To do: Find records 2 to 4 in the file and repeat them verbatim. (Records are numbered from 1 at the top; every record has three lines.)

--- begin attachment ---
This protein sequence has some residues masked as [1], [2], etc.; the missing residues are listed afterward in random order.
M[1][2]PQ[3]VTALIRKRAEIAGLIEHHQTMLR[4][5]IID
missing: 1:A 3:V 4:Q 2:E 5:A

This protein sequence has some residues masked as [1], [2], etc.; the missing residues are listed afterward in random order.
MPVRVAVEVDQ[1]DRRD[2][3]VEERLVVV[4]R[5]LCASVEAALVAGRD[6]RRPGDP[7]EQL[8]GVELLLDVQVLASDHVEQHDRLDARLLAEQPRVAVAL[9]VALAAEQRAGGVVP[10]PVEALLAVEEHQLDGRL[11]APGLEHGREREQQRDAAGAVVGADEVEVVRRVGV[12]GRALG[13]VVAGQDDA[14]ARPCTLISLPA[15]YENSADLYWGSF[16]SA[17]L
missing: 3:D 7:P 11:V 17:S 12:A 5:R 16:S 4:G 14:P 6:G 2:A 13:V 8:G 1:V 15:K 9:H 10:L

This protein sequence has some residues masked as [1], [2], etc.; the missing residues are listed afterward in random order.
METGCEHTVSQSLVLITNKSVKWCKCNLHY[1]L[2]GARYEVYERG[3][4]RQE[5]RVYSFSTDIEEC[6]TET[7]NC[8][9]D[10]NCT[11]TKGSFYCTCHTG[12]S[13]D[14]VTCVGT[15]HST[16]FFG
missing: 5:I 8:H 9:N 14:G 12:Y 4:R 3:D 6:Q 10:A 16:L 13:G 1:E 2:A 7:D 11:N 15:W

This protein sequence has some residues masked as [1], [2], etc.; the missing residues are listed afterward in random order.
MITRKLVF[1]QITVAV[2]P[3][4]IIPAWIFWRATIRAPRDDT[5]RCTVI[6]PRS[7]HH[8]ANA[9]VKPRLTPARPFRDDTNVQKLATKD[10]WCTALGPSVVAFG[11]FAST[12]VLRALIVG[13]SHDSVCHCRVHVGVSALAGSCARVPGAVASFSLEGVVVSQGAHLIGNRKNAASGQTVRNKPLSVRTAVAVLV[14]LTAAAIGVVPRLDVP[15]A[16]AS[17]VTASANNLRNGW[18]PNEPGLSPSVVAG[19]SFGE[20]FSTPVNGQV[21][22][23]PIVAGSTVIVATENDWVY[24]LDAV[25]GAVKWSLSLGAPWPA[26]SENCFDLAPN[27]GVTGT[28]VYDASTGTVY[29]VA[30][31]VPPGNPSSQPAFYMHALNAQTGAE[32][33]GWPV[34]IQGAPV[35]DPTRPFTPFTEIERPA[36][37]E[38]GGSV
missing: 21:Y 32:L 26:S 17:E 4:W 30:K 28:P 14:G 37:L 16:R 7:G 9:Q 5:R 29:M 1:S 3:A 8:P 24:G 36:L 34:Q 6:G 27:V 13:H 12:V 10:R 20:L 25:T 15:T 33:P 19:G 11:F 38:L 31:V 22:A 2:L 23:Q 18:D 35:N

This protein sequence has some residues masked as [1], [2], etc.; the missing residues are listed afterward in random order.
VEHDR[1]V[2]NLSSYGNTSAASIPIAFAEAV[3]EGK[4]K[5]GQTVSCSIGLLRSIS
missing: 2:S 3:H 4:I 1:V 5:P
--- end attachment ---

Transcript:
This protein sequence has some residues masked as [1], [2], etc.; the missing residues are listed afterward in random order.
MPVRVAVEVDQ[1]DRRD[2][3]VEERLVVV[4]R[5]LCASVEAALVAGRD[6]RRPGDP[7]EQL[8]GVELLLDVQVLASDHVEQHDRLDARLLAEQPRVAVAL[9]VALAAEQRAGGVVP[10]PVEALLAVEEHQLDGRL[11]APGLEHGREREQQRDAAGAVVGADEVEVVRRVGV[12]GRALG[13]VVAGQDDA[14]ARPCTLISLPA[15]YENSADLYWGSF[16]SA[17]L
missing: 3:D 7:P 11:V 17:S 12:A 5:R 16:S 4:G 14:P 6:G 2:A 13:V 8:G 1:V 15:K 9:H 10:L

This protein sequence has some residues masked as [1], [2], etc.; the missing residues are listed afterward in random order.
METGCEHTVSQSLVLITNKSVKWCKCNLHY[1]L[2]GARYEVYERG[3][4]RQE[5]RVYSFSTDIEEC[6]TET[7]NC[8][9]D[10]NCT[11]TKGSFYCTCHTG[12]S[13]D[14]VTCVGT[15]HST[16]FFG
missing: 5:I 8:H 9:N 14:G 12:Y 4:R 3:D 6:Q 10:A 16:L 13:G 1:E 2:A 7:D 11:N 15:W

This protein sequence has some residues masked as [1], [2], etc.; the missing residues are listed afterward in random order.
MITRKLVF[1]QITVAV[2]P[3][4]IIPAWIFWRATIRAPRDDT[5]RCTVI[6]PRS[7]HH[8]ANA[9]VKPRLTPARPFRDDTNVQKLATKD[10]WCTALGPSVVAFG[11]FAST[12]VLRALIVG[13]SHDSVCHCRVHVGVSALAGSCARVPGAVASFSLEGVVVSQGAHLIGNRKNAASGQTVRNKPLSVRTAVAVLV[14]LTAAAIGVVPRLDVP[15]A[16]AS[17]VTASANNLRNGW[18]PNEPGLSPSVVAG[19]SFGE[20]FSTPVNGQV[21][22][23]PIVAGSTVIVATENDWVY[24]LDAV[25]GAVKWSLSLGAPWPA[26]SENCFDLAPN[27]GVTGT[28]VYDASTGTVY[29]VA[30][31]VPPGNPSSQPAFYMHALNAQTGAE[32][33]GWPV[34]IQGAPV[35]DPTRPFTPFTEIERPA[36][37]E[38]GGSV
missing: 21:Y 32:L 26:S 17:E 4:W 30:K 28:P 14:G 37:L 16:R 7:G 9:Q 5:R 29:M 1:S 3:A 8:P 24:G 36:L 34:Q 6:G 27:V 13:H 12:V 10:R 20:L 25:T 15:T 33:P 19:G 11:F 38:L 31:V 22:A 2:L 23:Q 18:D 35:N